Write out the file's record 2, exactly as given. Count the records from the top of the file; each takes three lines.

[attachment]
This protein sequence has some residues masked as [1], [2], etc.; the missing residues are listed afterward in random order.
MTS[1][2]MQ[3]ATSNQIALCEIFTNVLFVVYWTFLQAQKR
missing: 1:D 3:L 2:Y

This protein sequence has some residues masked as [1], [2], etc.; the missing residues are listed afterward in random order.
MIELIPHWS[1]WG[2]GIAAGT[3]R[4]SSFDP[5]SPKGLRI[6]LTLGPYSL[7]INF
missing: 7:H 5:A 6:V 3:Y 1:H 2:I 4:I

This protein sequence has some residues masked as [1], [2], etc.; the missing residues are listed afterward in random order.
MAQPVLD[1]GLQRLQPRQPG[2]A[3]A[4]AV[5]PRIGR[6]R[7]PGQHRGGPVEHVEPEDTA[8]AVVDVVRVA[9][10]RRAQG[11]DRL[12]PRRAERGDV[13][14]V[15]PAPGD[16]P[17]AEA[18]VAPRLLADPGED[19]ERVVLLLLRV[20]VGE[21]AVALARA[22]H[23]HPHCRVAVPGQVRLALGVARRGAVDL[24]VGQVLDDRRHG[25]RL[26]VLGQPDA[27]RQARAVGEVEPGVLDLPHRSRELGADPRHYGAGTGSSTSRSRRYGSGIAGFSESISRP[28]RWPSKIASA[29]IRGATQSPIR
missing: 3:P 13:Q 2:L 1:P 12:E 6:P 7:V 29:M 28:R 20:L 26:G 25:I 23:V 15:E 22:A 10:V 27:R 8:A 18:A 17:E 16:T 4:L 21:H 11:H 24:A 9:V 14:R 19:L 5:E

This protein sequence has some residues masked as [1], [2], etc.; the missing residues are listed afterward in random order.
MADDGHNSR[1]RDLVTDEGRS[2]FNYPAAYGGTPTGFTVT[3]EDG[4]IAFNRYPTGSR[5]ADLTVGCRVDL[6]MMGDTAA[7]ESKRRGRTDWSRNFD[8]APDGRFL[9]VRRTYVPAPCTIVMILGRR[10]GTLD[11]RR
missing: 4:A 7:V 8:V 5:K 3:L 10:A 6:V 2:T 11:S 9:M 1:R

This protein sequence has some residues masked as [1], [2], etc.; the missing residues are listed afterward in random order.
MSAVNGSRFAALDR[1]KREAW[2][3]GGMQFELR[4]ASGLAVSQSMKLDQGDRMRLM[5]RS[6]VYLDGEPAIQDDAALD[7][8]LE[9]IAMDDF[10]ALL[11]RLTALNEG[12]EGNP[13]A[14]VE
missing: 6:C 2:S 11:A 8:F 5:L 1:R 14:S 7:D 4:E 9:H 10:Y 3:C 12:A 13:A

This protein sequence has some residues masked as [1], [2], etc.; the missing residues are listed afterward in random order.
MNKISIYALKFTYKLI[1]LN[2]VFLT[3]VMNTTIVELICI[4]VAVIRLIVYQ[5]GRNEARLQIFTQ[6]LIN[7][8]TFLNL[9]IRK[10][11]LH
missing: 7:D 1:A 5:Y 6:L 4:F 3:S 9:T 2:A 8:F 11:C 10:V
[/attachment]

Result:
This protein sequence has some residues masked as [1], [2], etc.; the missing residues are listed afterward in random order.
MIELIPHWS[1]WG[2]GIAAGT[3]R[4]SSFDP[5]SPKGLRI[6]LTLGPYSL[7]INF
missing: 7:H 5:A 6:V 3:Y 1:H 2:I 4:I